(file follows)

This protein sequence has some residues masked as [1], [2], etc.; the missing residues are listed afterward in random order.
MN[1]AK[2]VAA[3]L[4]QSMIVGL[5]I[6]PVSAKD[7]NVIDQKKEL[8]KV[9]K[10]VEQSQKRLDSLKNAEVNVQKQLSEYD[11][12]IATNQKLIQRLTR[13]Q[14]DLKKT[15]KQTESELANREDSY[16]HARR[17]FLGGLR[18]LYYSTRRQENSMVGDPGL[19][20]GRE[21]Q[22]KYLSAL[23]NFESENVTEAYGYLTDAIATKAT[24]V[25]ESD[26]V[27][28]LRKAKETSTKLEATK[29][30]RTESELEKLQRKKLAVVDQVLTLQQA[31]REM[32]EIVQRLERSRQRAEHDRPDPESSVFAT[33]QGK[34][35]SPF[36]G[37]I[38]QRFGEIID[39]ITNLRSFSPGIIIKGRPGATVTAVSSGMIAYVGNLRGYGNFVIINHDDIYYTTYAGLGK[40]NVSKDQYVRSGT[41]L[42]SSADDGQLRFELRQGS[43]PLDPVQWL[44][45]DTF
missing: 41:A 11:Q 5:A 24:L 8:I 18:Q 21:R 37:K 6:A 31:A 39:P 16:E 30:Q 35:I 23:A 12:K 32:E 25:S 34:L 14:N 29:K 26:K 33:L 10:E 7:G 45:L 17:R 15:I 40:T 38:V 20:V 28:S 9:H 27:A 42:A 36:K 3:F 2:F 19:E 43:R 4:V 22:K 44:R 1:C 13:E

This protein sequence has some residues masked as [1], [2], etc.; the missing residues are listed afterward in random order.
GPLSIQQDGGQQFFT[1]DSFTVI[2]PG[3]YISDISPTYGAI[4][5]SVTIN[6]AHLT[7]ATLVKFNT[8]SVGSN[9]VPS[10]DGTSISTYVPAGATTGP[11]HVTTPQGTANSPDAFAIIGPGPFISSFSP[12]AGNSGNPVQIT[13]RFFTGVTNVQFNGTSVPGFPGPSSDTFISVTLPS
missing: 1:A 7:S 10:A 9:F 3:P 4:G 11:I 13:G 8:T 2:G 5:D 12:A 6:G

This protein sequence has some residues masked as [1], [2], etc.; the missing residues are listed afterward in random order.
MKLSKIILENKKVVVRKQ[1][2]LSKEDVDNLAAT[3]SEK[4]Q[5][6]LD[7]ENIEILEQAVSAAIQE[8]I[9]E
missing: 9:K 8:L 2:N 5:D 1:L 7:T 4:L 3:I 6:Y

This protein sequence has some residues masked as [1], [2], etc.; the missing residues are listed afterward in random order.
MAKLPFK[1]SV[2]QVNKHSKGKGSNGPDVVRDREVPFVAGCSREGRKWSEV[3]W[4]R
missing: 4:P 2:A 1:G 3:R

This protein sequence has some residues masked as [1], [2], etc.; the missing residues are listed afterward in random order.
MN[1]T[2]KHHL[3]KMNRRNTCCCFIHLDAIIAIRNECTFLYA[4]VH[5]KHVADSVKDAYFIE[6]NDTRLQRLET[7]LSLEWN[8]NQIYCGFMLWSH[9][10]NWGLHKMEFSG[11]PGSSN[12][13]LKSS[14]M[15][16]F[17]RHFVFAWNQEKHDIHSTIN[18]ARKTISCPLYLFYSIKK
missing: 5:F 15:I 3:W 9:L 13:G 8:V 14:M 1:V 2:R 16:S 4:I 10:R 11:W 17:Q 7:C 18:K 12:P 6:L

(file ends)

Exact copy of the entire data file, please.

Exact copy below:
This protein sequence has some residues masked as [1], [2], etc.; the missing residues are listed afterward in random order.
MN[1]AK[2]VAA[3]L[4]QSMIVGL[5]I[6]PVSAKD[7]NVIDQKKEL[8]KV[9]K[10]VEQSQKRLDSLKNAEVNVQKQLSEYD[11][12]IATNQKLIQRLTR[13]Q[14]DLKKT[15]KQTESELANREDSY[16]HARR[17]FLGGLR[18]LYYSTRRQENSMVGDPGL[19][20]GRE[21]Q[22]KYLSAL[23]NFESENVTEAYGYLTDAIATKAT[24]V[25]ESD[26]V[27][28]LRKAKETSTKLEATK[29][30]RTESELEKLQRKKLAVVDQVLTLQQA[31]REM[32]EIVQRLERSRQRAEHDRPDPESSVFAT[33]QGK[34][35]SPF[36]G[37]I[38]QRFGEIID[39]ITNLRSFSPGIIIKGRPGATVTAVSSGMIAYVGNLRGYGNFVIINHDDIYYTTYAGLGK[40]NVSKDQYVRSGT[41]L[42]SSADDGQLRFELRQGS[43]PLDPVQWL[44][45]DTF
missing: 41:A 11:Q 5:A 24:L 8:I 18:Q 21:R 37:K 6:A 31:A 39:P 16:E 30:Q 35:I 23:A 12:K 32:E 25:S 34:L 14:N 29:K 26:K 33:L 10:E 7:G 45:L 17:R 15:I 40:T 38:V 20:V 28:S 9:H 27:A 42:A 36:K 3:F 2:F 19:E 43:R 4:V 22:K 44:R 1:C 13:E

This protein sequence has some residues masked as [1], [2], etc.; the missing residues are listed afterward in random order.
GPLSIQQDGGQQFFT[1]DSFTVI[2]PG[3]YISDISPTYGAI[4][5]SVTIN[6]AHLT[7]ATLVKFNT[8]SVGSN[9]VPS[10]DGTSISTYVPAGATTGP[11]HVTTPQGTANSPDAFAIIGPGPFISSFSP[12]AGNSGNPVQIT[13]RFFTGVTNVQFNGTSVPGFPGPSSDTFISVTLPS
missing: 1:A 7:S 10:A 9:F 3:P 4:G 11:I 13:G 8:T 2:G 5:D 12:A 6:G

This protein sequence has some residues masked as [1], [2], etc.; the missing residues are listed afterward in random order.
MKLSKIILENKKVVVRKQ[1][2]LSKEDVDNLAAT[3]SEK[4]Q[5][6]LD[7]ENIEILEQAVSAAIQE[8]I[9]E
missing: 9:K 8:L 2:N 5:D 1:L 7:T 4:L 3:I 6:Y

This protein sequence has some residues masked as [1], [2], etc.; the missing residues are listed afterward in random order.
MAKLPFK[1]SV[2]QVNKHSKGKGSNGPDVVRDREVPFVAGCSREGRKWSEV[3]W[4]R
missing: 4:P 2:A 1:G 3:R

This protein sequence has some residues masked as [1], [2], etc.; the missing residues are listed afterward in random order.
MN[1]T[2]KHHL[3]KMNRRNTCCCFIHLDAIIAIRNECTFLYA[4]VH[5]KHVADSVKDAYFIE[6]NDTRLQRLET[7]LSLEWN[8]NQIYCGFMLWSH[9][10]NWGLHKMEFSG[11]PGSSN[12][13]LKSS[14]M[15][16]F[17]RHFVFAWNQEKHDIHSTIN[18]ARKTISCPLYLFYSIKK
missing: 5:F 15:I 3:W 9:L 13:G 8:V 14:M 1:V 2:R 16:S 4:I 10:R 11:W 17:Q 7:C 18:K 12:P 6:L